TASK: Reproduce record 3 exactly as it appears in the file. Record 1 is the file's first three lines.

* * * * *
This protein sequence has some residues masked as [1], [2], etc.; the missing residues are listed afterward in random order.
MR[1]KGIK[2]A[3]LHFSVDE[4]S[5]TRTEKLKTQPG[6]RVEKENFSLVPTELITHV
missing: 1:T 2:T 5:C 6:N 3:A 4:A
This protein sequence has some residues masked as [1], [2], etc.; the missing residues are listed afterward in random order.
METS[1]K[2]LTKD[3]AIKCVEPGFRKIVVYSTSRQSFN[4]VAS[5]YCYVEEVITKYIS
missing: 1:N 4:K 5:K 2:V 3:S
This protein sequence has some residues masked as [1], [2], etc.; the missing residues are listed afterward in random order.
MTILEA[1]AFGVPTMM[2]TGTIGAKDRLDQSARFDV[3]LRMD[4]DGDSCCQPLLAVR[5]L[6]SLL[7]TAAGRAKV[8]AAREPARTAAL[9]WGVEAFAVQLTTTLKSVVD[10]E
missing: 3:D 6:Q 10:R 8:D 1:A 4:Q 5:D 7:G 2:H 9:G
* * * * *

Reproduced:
This protein sequence has some residues masked as [1], [2], etc.; the missing residues are listed afterward in random order.
MTILEA[1]AFGVPTMM[2]TGTIGAKDRLDQSARFDV[3]LRMD[4]DGDSCCQPLLAVR[5]L[6]SLL[7]TAAGRAKV[8]AAREPARTAAL[9]WGVEAFAVQLTTTLKSVVD[10]E
missing: 3:D 6:Q 10:R 8:D 1:A 4:Q 5:D 7:G 2:H 9:G